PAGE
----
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Fox Tapeworm Infection (Cysticercosis) in Dogs

Cysticercosis in Dogs

Cysticercosis in dogs is a seldom-seen ailment caused by the larvae of Taenia crassiceps, a species of tapeworm. The eggs, suspected to be present in the feces of infected foxes, are typically ingested by rabbits or other rodents. Subsequently, these eggs develop within the abdominal and subcutaneous tissues, eventually forming substantial masses of cysticerci, the larval stage, within the abdominal cavity, lungs, muscles, and beneath the skin. Complicating matters, the cysticercus is capable of undergoing asexual reproduction, leading to rapid multiplication.

While occurrences are infrequent in Europe or the United States, the condition tends to manifest more often in older dogs or in young pups with compromised immune systems.

Symptoms and Types

Symptoms and types of cysticercosis include the presence of cysticerci masses beneath the skin or within various organs, leading to several complications such as:

  • Anemia
  • Loss of appetite (anorexia)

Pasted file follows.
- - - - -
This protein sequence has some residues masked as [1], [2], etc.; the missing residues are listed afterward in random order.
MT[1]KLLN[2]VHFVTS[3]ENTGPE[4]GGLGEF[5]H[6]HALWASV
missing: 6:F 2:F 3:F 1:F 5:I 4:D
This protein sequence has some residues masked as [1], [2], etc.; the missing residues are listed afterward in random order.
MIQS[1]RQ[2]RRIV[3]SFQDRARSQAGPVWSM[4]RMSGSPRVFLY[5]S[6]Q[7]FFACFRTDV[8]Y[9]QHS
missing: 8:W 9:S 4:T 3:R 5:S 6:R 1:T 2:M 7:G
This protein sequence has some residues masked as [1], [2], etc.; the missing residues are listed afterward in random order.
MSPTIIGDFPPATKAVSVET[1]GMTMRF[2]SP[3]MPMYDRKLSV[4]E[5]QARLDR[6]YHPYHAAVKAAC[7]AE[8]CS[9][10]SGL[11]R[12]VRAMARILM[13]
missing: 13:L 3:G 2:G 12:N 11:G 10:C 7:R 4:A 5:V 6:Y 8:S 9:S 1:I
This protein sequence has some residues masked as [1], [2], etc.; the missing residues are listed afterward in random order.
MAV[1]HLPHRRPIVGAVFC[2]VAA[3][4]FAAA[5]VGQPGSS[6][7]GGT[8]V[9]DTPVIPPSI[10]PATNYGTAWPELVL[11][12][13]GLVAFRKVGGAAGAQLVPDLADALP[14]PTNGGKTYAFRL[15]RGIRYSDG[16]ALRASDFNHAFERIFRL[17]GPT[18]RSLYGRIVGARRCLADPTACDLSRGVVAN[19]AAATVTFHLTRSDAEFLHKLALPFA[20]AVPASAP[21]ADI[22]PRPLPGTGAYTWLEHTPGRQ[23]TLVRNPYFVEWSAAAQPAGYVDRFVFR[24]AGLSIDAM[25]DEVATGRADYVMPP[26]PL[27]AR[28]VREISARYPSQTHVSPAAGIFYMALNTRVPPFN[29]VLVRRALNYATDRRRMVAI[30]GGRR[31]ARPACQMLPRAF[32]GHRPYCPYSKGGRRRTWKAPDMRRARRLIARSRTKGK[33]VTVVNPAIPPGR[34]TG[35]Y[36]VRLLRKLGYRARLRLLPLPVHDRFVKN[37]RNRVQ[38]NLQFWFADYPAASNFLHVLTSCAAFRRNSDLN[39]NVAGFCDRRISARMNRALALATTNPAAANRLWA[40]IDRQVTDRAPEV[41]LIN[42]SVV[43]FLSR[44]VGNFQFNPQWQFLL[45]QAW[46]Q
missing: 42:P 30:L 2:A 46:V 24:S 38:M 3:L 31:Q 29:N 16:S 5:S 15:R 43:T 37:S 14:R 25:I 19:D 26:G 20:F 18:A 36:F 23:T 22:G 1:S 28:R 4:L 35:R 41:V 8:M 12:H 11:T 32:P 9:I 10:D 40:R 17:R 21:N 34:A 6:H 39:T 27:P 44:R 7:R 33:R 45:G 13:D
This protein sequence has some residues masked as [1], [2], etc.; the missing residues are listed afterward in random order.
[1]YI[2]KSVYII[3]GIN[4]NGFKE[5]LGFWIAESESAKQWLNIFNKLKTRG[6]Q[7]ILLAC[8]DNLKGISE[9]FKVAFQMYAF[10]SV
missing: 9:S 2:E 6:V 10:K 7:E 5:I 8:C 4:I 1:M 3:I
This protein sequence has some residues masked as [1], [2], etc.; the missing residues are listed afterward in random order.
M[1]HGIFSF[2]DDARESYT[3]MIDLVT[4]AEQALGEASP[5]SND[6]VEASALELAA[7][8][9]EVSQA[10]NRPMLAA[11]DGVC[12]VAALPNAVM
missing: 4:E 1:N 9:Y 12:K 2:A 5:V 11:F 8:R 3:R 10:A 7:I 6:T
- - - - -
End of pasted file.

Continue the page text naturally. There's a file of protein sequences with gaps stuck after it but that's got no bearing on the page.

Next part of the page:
• Respiratory distress (if located in the lungs)
  • Yellowish skin tone (if located in the abdominal cavity)


The causes of cysticercosis in dogs remain unclear, although three hypotheses have been proposed:

  • Ingestion of parasite eggs present in the feces of an infected fox (potentially a coyote).
  • Autoinfection, where the dog reinfects itself by consuming its own feces containing Taenia crassiceps eggs.
  • Consumption of Taenia crassiceps in its larval stage (cysticercal).


To diagnose cysticercosis in your dog, it’s important to provide your veterinarian with a detailed history of your dog’s health, including the onset and characteristics of the symptoms. Your veterinarian will conduct a comprehensive physical examination along with various tests including a complete blood count, biochemistry profile, urinalysis, and electrolyte panel. X-rays will aid in assessing the extent of the spread to internal organs, while ultrasound imaging will help distinguish these masses from solid tumors.


Treatment typically involves surgical removal of the larval masses. However, depending on the severity of secondary symptoms, your veterinarian may first need to stabilize and hospitalize the animal.

Living and Management

Thankfully, the stages during which dogs exhibit clinical signs are not zoonotic, so owners need not fear contracting the worms from their dog. Nonetheless, your veterinarian will arrange follow-up appointments to assess the dog and monitor, often using abdominal ultrasounds, for potential spread of lesions and the emergence of new lesions in different locations.

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